Campaigners ask court to reveal extent of spying by Five Eyes Alliance
After the “Five Eyes” eavesdropping alliance called on internet companies to help it spy on the world’s citizens, civil liberties groups told the five countries to keep their hands off encryption — and one group has filed suit in a U.S. court to find out what the eavesdroppers are listening to.
A lot has changed in the 71 years since the Five Eyes — Australia, Canada, New Zealand, the U.K. and the U.S. — formed their alliance. The people they’re spying on don’t just make phone calls to communicate: They also use smartphones, search engines and email, and upload data from their fitness trackers, providing spy agencies with a wealth of data.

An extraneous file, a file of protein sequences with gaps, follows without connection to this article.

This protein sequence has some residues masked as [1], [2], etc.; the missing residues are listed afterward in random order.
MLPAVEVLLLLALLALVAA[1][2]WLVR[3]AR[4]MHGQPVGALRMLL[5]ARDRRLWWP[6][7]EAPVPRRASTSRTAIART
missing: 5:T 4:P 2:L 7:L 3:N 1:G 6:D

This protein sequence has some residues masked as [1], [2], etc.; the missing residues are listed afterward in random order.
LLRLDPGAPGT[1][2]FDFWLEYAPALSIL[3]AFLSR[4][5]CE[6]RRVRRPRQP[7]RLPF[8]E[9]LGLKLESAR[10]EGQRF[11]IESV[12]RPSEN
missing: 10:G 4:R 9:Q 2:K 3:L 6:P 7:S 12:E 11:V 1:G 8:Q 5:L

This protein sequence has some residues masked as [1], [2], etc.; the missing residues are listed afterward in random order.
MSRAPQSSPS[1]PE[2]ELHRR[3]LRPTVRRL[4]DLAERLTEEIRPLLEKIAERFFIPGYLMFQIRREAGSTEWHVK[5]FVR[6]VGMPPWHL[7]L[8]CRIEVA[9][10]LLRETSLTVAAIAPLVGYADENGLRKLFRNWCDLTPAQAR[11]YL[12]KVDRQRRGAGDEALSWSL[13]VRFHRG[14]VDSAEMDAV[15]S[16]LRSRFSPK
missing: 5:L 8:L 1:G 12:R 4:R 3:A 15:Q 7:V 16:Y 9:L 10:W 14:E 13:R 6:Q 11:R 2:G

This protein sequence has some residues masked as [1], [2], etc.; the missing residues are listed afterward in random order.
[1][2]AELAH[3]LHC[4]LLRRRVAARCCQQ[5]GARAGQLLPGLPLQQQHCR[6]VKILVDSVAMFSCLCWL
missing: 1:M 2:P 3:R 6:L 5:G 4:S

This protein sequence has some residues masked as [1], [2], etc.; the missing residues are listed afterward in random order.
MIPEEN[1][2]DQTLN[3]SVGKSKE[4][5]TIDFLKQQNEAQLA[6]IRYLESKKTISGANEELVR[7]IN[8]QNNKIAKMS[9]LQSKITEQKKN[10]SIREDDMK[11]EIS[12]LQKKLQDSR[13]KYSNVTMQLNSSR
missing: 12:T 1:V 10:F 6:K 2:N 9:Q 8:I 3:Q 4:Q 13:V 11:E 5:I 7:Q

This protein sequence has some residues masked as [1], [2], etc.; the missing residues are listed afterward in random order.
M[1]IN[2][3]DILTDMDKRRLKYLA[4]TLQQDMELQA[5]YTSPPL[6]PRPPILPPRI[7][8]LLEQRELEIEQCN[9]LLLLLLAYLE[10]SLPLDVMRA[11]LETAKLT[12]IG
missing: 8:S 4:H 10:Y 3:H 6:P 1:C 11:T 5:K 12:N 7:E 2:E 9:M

But widespread use of encryption is making it harder for the spies to eavesdrop on that data as it travels over satellite and submarine telecommunications links. That prompted officials from the five governments, meeting in Canada in late June, to call on ISPs and device makers to cooperate with government efforts to break the encryption used by terrorists and criminals to hide their communications.